From available information, it would appear that "Operation Rivikirana" was stalled due to the high casualty rate from intense LTTE mortar fire. That the LTTE would rely on mortar fire to resist any Army advance should not be a surprise to anyone. Since "Operation Jaya Sikurui" (Victory Assured), it has been evident that the LTTE tactical doctrine, in both offensive and defensive operations, has been to rely on artillery and mortar fire to compensate for their limited manpower resources.
Undoubtedly, it is in recognition of this factor that the troops attacked LTTE defences with artillery, MBRL and air bombardment before launching "Operation Rivikirana." However, that the LTTE were able to retaliate with intense mortar fire in spite of those attacks indicates that the softening up operations ahead of the main operation were not effective. The offensive either lacked accuracy or else the intelligence on which LTTE targets were selected as well as post strike damage intelligence was faulty.
Furthermore, that the Army was unable to retaliate against LTTE mortar fire during "Operation Rivikirana" to enable its continuance reflect either defects in planning or else in the Army's equipment capability to detect and counter enemy artillery and mortar. Both serious lapses, if in fact such was the case.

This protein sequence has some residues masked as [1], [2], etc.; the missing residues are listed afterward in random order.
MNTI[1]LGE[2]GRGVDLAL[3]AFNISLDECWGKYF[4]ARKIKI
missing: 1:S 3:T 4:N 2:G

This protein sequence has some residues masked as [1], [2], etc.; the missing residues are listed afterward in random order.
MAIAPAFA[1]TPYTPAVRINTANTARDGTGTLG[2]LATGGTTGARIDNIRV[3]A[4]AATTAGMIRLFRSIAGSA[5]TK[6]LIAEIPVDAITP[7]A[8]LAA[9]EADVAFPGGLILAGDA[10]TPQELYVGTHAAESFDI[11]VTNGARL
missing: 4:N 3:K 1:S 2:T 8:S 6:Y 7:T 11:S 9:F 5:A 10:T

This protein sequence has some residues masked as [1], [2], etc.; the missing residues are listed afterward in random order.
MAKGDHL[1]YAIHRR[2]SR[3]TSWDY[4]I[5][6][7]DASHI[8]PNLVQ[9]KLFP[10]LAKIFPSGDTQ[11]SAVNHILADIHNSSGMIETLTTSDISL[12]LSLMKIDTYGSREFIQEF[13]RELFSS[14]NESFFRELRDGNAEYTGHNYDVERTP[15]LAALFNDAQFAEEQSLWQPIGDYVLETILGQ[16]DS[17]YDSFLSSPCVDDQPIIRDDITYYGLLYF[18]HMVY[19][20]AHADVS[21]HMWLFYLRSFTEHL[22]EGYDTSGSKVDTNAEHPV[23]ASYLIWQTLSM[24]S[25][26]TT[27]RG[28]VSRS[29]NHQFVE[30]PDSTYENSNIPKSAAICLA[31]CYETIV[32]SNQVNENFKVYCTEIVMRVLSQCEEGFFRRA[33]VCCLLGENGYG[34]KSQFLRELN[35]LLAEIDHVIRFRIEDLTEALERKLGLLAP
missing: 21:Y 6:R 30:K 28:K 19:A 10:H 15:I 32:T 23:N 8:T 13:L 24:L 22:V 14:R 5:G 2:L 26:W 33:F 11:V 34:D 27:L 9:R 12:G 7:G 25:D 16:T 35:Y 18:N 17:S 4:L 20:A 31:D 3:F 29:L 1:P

The massive expenditure on procurement after the Elephant Pass debacle was to re-inforce the military armoury so as to confer both an equipment and technological superiority over the LTTE. Any procurement assessment therefore would obviously have considered the military capability of the LTTE in terms of equipment, technology, resources etc.
Such assessment, in the hindsight of operational experience had to focus heavily on procuring weapons and equipment to counter the LTTE artillery and mortar capability, which was and continues to be corner stone of their tactical doctrine. That being the case, that the LTTE were still able to use mortars to make "Operation Rivikirana" impotent poses to the defence establishment a major question on the need to reappraise equipment, tactics and strategy. Little wonder that the post "Operation Rivikirana" discussion at the National Security Council attracted heated debate.